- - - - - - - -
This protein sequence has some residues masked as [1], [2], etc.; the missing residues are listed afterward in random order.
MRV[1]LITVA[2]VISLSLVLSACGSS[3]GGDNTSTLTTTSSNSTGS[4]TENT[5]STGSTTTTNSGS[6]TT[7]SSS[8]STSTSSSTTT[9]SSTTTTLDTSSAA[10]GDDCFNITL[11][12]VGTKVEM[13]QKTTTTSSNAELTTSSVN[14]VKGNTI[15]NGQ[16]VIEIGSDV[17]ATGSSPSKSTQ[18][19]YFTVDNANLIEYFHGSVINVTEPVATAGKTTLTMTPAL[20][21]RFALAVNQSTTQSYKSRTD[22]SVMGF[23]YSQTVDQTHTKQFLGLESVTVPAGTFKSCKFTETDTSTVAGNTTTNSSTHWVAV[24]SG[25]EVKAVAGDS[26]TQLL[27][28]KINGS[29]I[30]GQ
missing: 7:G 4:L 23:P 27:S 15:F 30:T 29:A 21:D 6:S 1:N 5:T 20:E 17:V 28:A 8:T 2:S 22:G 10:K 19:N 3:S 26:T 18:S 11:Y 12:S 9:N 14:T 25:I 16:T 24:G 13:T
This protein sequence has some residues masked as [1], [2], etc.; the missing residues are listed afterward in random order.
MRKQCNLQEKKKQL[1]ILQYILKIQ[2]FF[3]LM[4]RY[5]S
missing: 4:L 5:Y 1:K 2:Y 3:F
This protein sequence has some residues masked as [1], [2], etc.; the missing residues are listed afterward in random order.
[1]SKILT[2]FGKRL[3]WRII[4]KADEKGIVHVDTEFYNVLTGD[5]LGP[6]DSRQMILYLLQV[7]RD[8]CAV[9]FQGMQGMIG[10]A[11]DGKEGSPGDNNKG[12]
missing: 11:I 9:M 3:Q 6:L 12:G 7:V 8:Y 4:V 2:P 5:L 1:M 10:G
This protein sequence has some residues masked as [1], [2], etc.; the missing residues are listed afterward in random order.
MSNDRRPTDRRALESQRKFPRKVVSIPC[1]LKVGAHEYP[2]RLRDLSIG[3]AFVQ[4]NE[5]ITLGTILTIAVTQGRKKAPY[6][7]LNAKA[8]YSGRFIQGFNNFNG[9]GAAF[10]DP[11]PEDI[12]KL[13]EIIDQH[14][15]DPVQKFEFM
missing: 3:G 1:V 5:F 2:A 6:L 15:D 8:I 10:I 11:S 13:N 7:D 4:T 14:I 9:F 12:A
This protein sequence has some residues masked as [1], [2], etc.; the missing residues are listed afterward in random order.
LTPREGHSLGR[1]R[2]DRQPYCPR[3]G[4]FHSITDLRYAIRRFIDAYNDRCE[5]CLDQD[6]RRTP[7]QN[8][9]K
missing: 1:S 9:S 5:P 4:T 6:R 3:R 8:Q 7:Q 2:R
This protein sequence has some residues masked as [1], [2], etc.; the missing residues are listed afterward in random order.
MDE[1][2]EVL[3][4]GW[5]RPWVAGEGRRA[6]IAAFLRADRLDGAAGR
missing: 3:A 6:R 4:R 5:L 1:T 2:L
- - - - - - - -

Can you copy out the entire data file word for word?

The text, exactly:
This protein sequence has some residues masked as [1], [2], etc.; the missing residues are listed afterward in random order.
MRV[1]LITVA[2]VISLSLVLSACGSS[3]GGDNTSTLTTTSSNSTGS[4]TENT[5]STGSTTTTNSGS[6]TT[7]SSS[8]STSTSSSTTT[9]SSTTTTLDTSSAA[10]GDDCFNITL[11][12]VGTKVEM[13]QKTTTTSSNAELTTSSVN[14]VKGNTI[15]NGQ[16]VIEIGSDV[17]ATGSSPSKSTQ[18][19]YFTVDNANLIEYFHGSVINVTEPVATAGKTTLTMTPAL[20][21]RFALAVNQSTTQSYKSRTD[22]SVMGF[23]YSQTVDQTHTKQFLGLESVTVPAGTFKSCKFTETDTSTVAGNTTTNSSTHWVAV[24]SG[25]EVKAVAGDS[26]TQLL[27][28]KINGS[29]I[30]GQ
missing: 7:G 4:L 23:P 27:S 15:F 30:T 29:A 21:D 6:S 1:N 5:T 20:E 17:V 28:A 8:T 2:S 22:G 10:K 19:N 3:S 26:T 18:S 11:Y 12:S 9:N 14:T 25:I 16:T 24:G 13:T
This protein sequence has some residues masked as [1], [2], etc.; the missing residues are listed afterward in random order.
MRKQCNLQEKKKQL[1]ILQYILKIQ[2]FF[3]LM[4]RY[5]S
missing: 4:L 5:Y 1:K 2:Y 3:F
This protein sequence has some residues masked as [1], [2], etc.; the missing residues are listed afterward in random order.
[1]SKILT[2]FGKRL[3]WRII[4]KADEKGIVHVDTEFYNVLTGD[5]LGP[6]DSRQMILYLLQV[7]RD[8]CAV[9]FQGMQGMIG[10]A[11]DGKEGSPGDNNKG[12]
missing: 11:I 9:M 3:Q 6:L 12:G 7:V 8:Y 4:V 2:P 5:L 1:M 10:G
This protein sequence has some residues masked as [1], [2], etc.; the missing residues are listed afterward in random order.
MSNDRRPTDRRALESQRKFPRKVVSIPC[1]LKVGAHEYP[2]RLRDLSIG[3]AFVQ[4]NE[5]ITLGTILTIAVTQGRKKAPY[6][7]LNAKA[8]YSGRFIQGFNNFNG[9]GAAF[10]DP[11]PEDI[12]KL[13]EIIDQH[14][15]DPVQKFEFM
missing: 3:G 1:V 5:F 2:A 6:L 15:D 8:I 10:I 11:S 13:N 7:D 4:T 14:I 9:F 12:A
This protein sequence has some residues masked as [1], [2], etc.; the missing residues are listed afterward in random order.
LTPREGHSLGR[1]R[2]DRQPYCPR[3]G[4]FHSITDLRYAIRRFIDAYNDRCE[5]CLDQD[6]RRTP[7]QN[8][9]K
missing: 1:S 9:S 5:P 4:T 6:R 3:R 8:Q 7:Q 2:R
This protein sequence has some residues masked as [1], [2], etc.; the missing residues are listed afterward in random order.
MDE[1][2]EVL[3][4]GW[5]RPWVAGEGRRA[6]IAAFLRADRLDGAAGR
missing: 3:A 6:R 4:R 5:L 1:T 2:L